Ms Charlotte BirkmanisContact details are only visible to registered journalists. To register click here
Expertiseanimal, anthropogenic effects, behaviour, boat, chondrichthyans, climate change, conservation, drone, ecological modelling, education, elasmobranch, elasmobranch vertebral column, environment, fisheries, habitat use, marine, marine biology, marine conservation, marine ecology, marine ecosystems, marine environment, marine megafauna, ocean health, ocean pollution, pelagic, predators, science, science communication, science outreach, shark ecology, sharks and rays, species distribution, statistical modelling, STEAM, STEM, trophic cascades, trophic ecology, women in science, zoology,Australian EEZ, Indian ocean
Previous media experience
As an avid science communicator, Charlotte regularly presents both in person and online to interested groups of all ages. She has featured as a shark specialist on a Q&amp;A expert panel for Shark Week, presented as part of SciTech's 'Meet the Scientist' program and been interviewed on (live) ABC radio, podcasts and in print.
BiographyCharlotte is a marine ecologist who is actively engaged in researching and communicating conservation of sharks, predators and ecosystems. Having been involved in shark research for over 10 years, Charlotte is experienced in working with sharks, as well as analysing the data to see where they are going and why, what they are eating, how many there are and how they behave. She has traveled extensively (40+ countries and counting), lived on three continents and speaks Mandarin Chinese. Charlotte has a research interest in the ecological impacts of predator removal, and how the media portrays sharks and other predators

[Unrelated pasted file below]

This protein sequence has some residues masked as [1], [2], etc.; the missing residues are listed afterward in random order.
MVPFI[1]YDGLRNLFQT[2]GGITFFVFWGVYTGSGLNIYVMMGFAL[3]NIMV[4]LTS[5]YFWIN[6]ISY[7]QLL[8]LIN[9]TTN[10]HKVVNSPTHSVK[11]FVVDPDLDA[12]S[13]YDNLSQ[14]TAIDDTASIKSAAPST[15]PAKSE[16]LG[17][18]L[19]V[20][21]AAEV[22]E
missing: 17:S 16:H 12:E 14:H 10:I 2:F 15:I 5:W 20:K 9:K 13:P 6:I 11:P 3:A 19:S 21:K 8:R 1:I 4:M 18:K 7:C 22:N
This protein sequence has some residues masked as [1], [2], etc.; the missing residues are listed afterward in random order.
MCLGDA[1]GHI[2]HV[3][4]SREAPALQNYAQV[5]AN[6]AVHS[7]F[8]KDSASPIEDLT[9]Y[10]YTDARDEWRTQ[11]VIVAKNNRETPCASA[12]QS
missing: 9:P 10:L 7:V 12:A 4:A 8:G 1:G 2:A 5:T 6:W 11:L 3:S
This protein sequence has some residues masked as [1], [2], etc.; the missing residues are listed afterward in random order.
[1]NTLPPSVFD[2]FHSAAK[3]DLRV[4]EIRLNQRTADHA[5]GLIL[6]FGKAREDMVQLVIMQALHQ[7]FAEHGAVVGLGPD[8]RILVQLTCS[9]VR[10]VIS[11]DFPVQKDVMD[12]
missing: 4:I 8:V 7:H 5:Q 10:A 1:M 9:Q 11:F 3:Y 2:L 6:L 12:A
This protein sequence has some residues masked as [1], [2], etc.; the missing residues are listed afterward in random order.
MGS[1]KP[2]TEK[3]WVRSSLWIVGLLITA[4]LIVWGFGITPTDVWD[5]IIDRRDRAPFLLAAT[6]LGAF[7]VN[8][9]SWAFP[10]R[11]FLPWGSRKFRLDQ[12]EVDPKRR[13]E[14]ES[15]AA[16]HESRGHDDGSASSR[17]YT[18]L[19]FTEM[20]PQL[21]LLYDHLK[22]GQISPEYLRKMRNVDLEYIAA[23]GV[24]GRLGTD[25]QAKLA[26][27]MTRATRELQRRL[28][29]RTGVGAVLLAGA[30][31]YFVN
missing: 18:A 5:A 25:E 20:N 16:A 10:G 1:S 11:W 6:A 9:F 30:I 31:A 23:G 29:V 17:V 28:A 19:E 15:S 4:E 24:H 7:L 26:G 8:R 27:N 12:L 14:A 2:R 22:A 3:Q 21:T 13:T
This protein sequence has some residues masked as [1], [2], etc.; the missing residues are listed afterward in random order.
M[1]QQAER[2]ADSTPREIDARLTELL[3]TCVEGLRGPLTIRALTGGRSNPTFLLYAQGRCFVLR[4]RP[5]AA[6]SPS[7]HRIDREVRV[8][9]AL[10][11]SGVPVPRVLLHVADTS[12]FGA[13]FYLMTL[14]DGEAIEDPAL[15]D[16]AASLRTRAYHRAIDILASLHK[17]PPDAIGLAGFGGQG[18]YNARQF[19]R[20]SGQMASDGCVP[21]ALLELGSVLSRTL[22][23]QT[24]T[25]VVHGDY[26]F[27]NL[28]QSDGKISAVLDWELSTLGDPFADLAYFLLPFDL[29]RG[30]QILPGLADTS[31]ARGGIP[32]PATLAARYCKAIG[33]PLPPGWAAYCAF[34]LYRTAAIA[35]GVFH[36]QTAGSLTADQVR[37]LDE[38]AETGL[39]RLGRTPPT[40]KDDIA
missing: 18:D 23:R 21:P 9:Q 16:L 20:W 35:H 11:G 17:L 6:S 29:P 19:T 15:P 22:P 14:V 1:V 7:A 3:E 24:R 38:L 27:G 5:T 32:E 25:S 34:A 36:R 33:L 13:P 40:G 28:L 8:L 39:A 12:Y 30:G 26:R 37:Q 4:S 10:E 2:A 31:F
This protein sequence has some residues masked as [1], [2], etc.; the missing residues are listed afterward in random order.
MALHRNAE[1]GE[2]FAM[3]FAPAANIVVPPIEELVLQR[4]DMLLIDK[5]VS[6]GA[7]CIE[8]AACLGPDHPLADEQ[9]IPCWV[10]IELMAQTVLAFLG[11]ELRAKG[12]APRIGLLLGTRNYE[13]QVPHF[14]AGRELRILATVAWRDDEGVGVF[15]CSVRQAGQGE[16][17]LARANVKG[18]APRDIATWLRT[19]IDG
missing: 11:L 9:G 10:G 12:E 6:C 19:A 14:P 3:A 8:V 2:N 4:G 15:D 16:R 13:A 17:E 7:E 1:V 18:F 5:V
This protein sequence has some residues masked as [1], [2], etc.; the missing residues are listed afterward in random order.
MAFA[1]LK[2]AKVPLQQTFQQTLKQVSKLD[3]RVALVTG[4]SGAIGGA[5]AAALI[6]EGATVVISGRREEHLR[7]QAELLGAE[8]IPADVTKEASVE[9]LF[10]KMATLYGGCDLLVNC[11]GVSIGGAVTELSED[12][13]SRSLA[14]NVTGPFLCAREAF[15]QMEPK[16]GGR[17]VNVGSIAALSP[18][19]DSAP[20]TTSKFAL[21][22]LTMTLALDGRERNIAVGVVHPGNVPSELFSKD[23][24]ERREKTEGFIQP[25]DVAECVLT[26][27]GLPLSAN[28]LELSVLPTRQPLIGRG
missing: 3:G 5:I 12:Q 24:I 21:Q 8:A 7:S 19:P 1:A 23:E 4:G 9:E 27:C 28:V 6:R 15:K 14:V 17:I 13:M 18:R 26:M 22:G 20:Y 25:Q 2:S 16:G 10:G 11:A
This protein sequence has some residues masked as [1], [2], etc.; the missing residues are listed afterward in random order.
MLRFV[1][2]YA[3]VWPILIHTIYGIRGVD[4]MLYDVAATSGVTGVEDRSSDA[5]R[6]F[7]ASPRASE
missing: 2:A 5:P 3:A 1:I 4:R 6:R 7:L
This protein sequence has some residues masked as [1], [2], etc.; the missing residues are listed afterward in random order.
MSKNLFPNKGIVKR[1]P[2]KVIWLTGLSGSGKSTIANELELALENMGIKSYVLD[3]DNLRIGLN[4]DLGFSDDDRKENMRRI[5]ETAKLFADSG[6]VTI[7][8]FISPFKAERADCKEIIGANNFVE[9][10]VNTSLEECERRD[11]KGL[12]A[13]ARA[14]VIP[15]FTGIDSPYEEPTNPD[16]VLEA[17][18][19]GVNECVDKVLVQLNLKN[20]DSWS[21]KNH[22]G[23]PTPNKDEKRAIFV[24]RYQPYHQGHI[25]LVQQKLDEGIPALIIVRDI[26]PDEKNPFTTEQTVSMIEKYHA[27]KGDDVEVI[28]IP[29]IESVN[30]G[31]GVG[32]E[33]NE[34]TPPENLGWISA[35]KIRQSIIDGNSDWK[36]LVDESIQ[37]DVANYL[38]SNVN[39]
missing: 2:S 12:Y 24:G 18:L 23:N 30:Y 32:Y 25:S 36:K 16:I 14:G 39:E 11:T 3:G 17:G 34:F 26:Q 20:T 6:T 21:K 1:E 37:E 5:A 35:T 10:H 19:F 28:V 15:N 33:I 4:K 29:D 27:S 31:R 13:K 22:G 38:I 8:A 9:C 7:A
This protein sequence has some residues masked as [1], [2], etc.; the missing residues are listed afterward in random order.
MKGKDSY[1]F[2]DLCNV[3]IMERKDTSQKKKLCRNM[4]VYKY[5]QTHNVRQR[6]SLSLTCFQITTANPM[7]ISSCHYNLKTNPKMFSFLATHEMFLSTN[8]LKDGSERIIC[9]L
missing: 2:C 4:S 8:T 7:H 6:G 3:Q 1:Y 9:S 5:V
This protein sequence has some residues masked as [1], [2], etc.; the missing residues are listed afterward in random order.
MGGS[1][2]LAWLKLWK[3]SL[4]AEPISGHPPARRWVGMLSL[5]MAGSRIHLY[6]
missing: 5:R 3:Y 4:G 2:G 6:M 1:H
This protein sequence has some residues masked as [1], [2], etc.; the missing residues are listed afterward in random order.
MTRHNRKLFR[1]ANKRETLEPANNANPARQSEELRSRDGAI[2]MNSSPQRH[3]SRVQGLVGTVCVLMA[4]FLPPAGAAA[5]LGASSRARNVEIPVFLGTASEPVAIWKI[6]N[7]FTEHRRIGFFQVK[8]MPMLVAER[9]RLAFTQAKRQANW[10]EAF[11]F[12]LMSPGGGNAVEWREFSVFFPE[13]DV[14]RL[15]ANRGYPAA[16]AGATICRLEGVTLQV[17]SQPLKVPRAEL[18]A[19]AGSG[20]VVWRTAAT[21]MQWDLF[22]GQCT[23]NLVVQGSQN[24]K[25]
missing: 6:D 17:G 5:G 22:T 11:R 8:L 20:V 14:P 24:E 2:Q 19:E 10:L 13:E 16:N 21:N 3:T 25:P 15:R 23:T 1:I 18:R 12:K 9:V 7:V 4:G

Charlotte has a BAppSc majoring in Ecology (awarded with Distinction) and a BA in International and Global Studies, majoring in Mandarin Chinese and a BSc(Honours first class) in shark and ray vertebral biomechanics. She is currently completing her PhD at the University of Western Australia focused on where sharks are, why they are there and whether we are protecting them in our marine parks. To do this she uses statistical models to determine where sharks were in the past, where they are now and where they are likely to be in the future under various climate change scenarios.